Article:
Anna K. Boardman

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Traditional methods for identifying pathogens in bacteremic patients are slow (24-48+ h). This can lead to physicians making treatment decisions based on an incomplete diagnosis and potentially increasing the patient's mortality risk. To decrease time to diagnosis, we have developed a novel technology that can recover viable bacteria directly from whole(More)
To accurately diagnose microbial infections in blood, it is essential to recover as many microorganisms from a sample as possible. Unfortunately, recovering such microorganisms depends significantly on their adhesion to the surfaces of diagnostic devices. Consequently, we sought to minimize the adhesion of methicillin-sensitive Staphylococcus aureus (MSSA)(More)
A strong natural selection for microbial antibiotic resistance has resulted from the extensive use and misuse of antibiotics. Though multiple factors are responsible for this crisis, the most significant factor - widespread prescription of broad-spectrum antibiotics - is largely driven by the fact that the standard process for determining antibiotic(More)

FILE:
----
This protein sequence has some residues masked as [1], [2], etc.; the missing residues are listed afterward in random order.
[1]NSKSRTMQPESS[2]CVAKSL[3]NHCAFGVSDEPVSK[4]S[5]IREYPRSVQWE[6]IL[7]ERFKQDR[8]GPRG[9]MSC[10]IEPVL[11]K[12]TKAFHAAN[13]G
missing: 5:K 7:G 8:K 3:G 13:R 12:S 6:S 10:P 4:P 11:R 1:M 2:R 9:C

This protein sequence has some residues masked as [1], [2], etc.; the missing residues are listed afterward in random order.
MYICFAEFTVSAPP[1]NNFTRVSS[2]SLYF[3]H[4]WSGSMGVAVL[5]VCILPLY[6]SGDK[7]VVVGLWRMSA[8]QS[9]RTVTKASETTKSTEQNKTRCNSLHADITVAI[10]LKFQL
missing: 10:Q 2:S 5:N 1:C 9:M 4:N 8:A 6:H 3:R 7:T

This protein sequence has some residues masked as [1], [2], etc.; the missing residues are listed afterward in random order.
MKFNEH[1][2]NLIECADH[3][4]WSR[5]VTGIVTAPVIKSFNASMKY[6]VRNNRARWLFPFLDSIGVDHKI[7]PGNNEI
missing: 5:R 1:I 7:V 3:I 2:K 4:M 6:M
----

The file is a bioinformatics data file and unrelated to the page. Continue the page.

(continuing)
The Spatial Arrangement Memory Testing Unit is a new apparatus which has been designed to provide a low-cost, portable instrument for assessing visuo-spatial memory performance. It is particularly useful for aiding diagnosis and planning rehabilitation programmes for patients that have suffered brain damage. The application of microprocessor technology has(More)
Appropriate care for bacteremic patients is dictated by the amount of time needed for an accurate diagnosis. However, the concentration of microbes in the blood is extremely low in these patients (1-100 CFU/mL), traditionally requiring growth (blood culture) or amplification (e.g., PCR) for detection. Current culture-based methods can take a minimum of two(More)